NASA Program Expands Research Participation to Scientists Across the U.S.
When most people think of NASA, they picture mission control in Houston or maybe space shuttle launches from Cape Canaveral in Florida. But Vermont? Puerto Rico? Kansas? Not likely – unless they’re familiar with a little-known, but invaluable, program called EPSCoR – the Established Program to Stimulate Competitive Research.
EPSCoR was created in 1993 to strengthen the research capability in U.S. states and territories that had not previously participated equably in competitive aerospace research activities. In short order, the program formed partnerships with local governments, higher education, and industry to improve and enhance research and development while also providing NASA a larger pool of scientists and researchers with whom to develop new technologies to benefit its space missions and people on Earth.
“We offer four types of research awards that range from a one- to three-year period of performance, and from $100,000 to $750,000 in funding,” said Jeppie Compton, the project manager for NASA EPSCoR. “These small grants are a good introduction to working on projects specific to NASA’s investigational needs and serve as a gateway to begin a long-term working relationship with us.”
Teaming with EPSCoR on the Rapid Response Research program, NASA’s Division of Space Life and Physical Sciences Research and Applications (SLPSRA) provided research topic areas that resulted in five awards across the country – from Charleston, South Carolina, to Wichita, Kansas.
“We’re working hand-in-hand with the EPSCoR program to help us find new scientists who can conduct the research we need to help us pioneer new scientific discoveries,” said Diane Malarik, deputy director of SLPSRA. “The ability to work with NASA is not limited to a few states or a handful of academic institutions. NASA touches the nation’s entire scientific community, and SLPSRA is enthusiastic in working with the expertise available within all EPSCoR jurisdictions.”
A look at the recent awardees illustrates the wide variety of science being conducted around the country:
Causal Multivariate Network Analysis of Multi-Omics Datasets for Therapeutic Treatment of Muscle Atrophy in Mice and Homosapiens in Microgravity
University of Puerto Rico, San Juan
Muscle atrophy is the wasting of muscle tissue that occurs due to aging, genetics, degenerative diseases and injuries. Without mitigation, this condition is common among astronauts exposed to microgravity. Understanding the effects of novel therapies to treat muscle atrophy in mice is essential to providing similar treatments to astronauts, as well as patients affected by this condition on Earth. This project also will provide internship opportunities for Hispanic students in NASA labs, shaping a more diverse STEM workforce for the future.
Impacts of Gravity on Dropwise Condensation-Enhanced Heat Pipes
College of Charleston, South Carolina
Ultrahigh-performance, long, and lightweight heat pipes are critical to future space missions (e.g., human missions to Mars) and, hence, highly desired. In this proposal, condensation sections of heat pipes will be coated with Ni-graphene. Moreover, various wicking structures will be designed to eventually realize rapid droplet removal in a microgravity environment. The gap between the Ni-graphene coated wall and wicking structures will play a critical role in maximizing heat pipe performances. Heat pipes with various wicking structure designs and gaps will be evaluated before, during and after in- drop tower experiments.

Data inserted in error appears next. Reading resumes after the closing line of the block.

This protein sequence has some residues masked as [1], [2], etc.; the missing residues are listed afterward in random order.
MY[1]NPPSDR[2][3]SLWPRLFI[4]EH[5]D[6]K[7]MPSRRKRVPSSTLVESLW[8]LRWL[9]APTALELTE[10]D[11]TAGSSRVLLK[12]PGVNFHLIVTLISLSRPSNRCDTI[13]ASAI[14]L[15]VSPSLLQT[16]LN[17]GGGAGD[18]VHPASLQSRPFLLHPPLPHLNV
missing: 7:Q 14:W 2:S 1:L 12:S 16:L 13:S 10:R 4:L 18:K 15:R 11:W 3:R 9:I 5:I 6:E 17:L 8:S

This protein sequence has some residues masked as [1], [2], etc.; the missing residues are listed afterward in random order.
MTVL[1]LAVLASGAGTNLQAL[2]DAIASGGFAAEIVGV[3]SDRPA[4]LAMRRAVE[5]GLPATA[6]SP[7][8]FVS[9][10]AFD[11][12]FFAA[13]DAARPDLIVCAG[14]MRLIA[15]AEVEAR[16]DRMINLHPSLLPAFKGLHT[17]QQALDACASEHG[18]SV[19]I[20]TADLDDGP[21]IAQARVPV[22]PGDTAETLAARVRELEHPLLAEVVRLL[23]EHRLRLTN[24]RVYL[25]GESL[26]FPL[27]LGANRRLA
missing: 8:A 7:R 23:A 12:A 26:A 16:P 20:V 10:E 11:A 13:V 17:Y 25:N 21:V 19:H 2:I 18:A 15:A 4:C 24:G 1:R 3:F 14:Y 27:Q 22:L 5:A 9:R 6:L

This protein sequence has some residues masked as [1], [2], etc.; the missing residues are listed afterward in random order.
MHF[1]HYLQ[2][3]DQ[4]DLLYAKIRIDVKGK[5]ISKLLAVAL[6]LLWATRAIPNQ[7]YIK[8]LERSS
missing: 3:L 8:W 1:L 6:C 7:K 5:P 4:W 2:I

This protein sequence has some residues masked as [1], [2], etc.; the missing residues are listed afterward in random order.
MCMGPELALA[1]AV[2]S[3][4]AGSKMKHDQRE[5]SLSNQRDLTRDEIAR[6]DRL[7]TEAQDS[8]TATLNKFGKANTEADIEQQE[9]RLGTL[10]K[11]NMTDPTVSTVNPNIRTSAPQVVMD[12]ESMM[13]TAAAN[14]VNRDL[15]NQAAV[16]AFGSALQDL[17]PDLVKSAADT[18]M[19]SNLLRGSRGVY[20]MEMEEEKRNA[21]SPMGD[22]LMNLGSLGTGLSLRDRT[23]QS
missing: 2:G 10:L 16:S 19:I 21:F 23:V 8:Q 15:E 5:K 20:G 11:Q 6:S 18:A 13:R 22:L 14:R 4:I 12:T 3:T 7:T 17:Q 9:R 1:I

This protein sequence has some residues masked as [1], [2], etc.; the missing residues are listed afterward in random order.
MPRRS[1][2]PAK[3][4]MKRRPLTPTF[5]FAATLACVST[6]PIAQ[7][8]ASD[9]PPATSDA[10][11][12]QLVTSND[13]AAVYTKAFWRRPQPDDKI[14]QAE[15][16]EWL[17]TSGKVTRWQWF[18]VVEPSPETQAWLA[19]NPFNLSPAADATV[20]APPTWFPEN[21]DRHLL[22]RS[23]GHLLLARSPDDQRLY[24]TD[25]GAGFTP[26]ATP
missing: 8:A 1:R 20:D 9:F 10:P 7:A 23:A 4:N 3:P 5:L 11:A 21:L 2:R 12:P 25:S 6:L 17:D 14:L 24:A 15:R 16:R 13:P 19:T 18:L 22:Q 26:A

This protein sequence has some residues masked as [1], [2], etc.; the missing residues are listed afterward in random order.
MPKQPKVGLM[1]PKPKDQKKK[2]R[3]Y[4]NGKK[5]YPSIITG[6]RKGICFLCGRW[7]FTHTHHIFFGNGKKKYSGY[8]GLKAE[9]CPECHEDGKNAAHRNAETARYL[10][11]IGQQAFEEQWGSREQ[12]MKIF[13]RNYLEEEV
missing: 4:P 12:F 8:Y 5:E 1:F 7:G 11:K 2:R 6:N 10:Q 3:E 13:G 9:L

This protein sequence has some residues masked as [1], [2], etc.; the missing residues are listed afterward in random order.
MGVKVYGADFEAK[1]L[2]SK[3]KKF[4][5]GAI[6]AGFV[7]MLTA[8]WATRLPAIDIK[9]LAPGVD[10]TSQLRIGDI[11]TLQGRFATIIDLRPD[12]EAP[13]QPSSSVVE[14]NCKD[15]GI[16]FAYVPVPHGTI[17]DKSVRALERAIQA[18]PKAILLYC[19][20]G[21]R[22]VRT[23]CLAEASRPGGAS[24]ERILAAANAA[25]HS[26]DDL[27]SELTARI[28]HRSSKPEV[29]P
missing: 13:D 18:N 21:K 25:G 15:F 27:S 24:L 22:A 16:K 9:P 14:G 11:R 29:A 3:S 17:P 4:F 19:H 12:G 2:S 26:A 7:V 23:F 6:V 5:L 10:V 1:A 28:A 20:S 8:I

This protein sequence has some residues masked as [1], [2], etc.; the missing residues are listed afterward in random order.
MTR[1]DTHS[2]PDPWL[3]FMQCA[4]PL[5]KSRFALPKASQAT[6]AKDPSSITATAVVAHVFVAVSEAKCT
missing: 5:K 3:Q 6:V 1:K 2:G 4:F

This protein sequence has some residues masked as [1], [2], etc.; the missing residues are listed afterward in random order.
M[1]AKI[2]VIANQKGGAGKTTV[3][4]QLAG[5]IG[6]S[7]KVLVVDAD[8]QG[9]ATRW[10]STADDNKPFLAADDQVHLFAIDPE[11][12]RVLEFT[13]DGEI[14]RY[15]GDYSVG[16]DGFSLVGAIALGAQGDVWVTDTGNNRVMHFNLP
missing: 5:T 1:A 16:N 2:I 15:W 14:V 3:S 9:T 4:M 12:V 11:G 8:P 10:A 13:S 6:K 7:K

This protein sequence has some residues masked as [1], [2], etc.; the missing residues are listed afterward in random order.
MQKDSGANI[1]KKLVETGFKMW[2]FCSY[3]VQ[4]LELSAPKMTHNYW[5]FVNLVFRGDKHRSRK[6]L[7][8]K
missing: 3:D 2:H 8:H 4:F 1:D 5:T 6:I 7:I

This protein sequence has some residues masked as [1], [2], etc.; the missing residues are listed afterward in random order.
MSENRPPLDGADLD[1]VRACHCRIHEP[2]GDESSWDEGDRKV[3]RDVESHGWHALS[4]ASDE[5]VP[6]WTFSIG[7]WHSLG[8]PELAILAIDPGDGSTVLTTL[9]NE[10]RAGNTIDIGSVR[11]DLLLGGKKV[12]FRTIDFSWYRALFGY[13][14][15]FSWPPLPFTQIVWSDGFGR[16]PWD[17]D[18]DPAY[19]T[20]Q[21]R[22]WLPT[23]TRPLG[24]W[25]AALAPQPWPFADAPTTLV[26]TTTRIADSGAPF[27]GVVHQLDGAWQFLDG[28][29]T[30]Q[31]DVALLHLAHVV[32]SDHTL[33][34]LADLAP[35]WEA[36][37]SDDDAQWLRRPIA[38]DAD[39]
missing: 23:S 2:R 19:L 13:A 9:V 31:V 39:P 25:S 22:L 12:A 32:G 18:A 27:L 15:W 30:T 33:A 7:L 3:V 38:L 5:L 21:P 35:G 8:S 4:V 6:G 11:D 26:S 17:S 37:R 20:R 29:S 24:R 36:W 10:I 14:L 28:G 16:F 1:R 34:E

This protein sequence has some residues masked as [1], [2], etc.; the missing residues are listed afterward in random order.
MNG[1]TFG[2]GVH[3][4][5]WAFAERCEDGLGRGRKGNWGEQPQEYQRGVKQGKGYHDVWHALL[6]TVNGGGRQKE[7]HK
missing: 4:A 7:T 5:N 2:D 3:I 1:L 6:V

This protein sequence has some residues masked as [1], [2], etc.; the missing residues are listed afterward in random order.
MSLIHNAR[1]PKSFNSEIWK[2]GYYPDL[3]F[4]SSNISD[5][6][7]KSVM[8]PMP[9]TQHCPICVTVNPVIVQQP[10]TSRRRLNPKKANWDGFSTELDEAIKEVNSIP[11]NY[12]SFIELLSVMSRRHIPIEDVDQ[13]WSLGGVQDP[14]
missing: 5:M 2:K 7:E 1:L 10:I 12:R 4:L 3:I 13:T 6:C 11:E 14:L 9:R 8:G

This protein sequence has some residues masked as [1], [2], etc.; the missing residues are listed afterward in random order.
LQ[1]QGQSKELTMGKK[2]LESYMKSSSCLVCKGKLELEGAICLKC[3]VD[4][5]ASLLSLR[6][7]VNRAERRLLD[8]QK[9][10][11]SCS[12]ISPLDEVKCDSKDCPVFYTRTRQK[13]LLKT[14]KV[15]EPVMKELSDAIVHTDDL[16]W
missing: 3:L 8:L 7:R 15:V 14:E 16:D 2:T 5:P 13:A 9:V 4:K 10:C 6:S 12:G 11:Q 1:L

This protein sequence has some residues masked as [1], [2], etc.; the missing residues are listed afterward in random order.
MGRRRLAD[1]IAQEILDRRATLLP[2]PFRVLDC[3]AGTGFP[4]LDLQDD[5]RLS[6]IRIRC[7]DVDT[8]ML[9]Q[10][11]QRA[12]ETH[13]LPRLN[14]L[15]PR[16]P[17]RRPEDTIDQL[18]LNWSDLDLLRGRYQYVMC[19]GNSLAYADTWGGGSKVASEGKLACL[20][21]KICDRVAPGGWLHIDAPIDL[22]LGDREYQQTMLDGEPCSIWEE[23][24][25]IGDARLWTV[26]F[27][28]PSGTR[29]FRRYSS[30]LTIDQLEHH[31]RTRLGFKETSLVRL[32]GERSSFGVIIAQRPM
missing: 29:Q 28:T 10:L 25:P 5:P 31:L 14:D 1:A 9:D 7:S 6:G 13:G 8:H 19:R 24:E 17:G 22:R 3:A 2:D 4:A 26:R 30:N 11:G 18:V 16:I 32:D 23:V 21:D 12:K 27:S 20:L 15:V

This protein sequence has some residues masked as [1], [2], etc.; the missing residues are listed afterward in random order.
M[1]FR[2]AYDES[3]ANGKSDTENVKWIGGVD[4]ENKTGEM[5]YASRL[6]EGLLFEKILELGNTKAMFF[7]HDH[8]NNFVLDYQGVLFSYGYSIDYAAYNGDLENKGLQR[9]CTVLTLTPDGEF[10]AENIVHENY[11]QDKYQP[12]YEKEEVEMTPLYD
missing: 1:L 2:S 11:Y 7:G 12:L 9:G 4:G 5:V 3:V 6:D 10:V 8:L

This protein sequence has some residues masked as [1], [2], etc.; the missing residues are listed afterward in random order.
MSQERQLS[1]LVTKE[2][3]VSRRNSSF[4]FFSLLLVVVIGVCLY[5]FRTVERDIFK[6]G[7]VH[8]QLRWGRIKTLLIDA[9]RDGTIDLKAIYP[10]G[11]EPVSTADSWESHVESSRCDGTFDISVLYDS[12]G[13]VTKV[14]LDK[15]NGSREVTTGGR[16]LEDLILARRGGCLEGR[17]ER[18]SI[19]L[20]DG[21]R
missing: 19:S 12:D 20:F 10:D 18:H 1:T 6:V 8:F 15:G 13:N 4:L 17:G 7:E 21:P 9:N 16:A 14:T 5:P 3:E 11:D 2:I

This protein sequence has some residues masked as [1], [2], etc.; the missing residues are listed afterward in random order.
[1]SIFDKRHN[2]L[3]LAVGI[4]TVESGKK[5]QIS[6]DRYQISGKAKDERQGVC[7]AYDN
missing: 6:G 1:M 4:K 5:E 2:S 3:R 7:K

Impact of simulated microgravity on potable water bacterial biofilm formation
University of Vermont, Burlington
All human habitation in space will take place in a non-sterile environment, and the multispecies bacterial biofilms in the drinking water are an important source of bacteria to which all astronauts are exposed. This constant exposure to potential bacterial pathogens and the additional roles of biofilms in material corrosion and chemical processes make it imperative that we improve both our understanding of these co-habitants on our space-going vessels, as well as the impact of simulated microgravity on mixed microbial biofilms and community interactions.
Probabilistic Approach to Reverse Engineering of Spaceflight Molecular Networks
Wichita State University, Kansas
In Space Biology there is very little research on space environment-specific molecular networks. The goal of this research is to develop an approach for reconstructing, inferring and analyzing spaceflight molecular networks using data from the NASA GeneLab data system. The broader impacts include advances in understanding of key biological mechanisms that enable biological organisms to thrive in space environments; and training of graduate students in bioinformatic data analysis.
Dusty Plasmas: Space Life and Physical Sciences and Research Apps
University of Alabama, Huntsville
The long-term goals of this research are to develop a comprehensive understanding of dust particle transport over a broad range of experimental conditions that can lead to scaled studies of charged dust transport in environments relevant to lunar and Martian conditions. From these studies, it will be possible to provide a scientific basis for the next generation of remote and human missions on airless and plasma-exposed bodies throughout the solar system.
The following states and territories are eligible to submit a proposal in response to a NASA EPSCoR solicitation: Alabama, Alaska, Arkansas, Delaware, Guam, Hawaii, Idaho, Iowa, Kansas, Kentucky, Louisiana, Maine, Mississippi, Montana, Nebraska, Nevada, New Hampshire, New Mexico, North Dakota, Oklahoma, Puerto Rico, Rhode Island, South Carolina, South Dakota, U.S. Virgin Islands, Vermont, West Virginia, and Wyoming.
EPSCoR Cooperative Agreement Notices (proposal requests) are available at:
Stay informed on other exciting SLPSRA research initiatives at: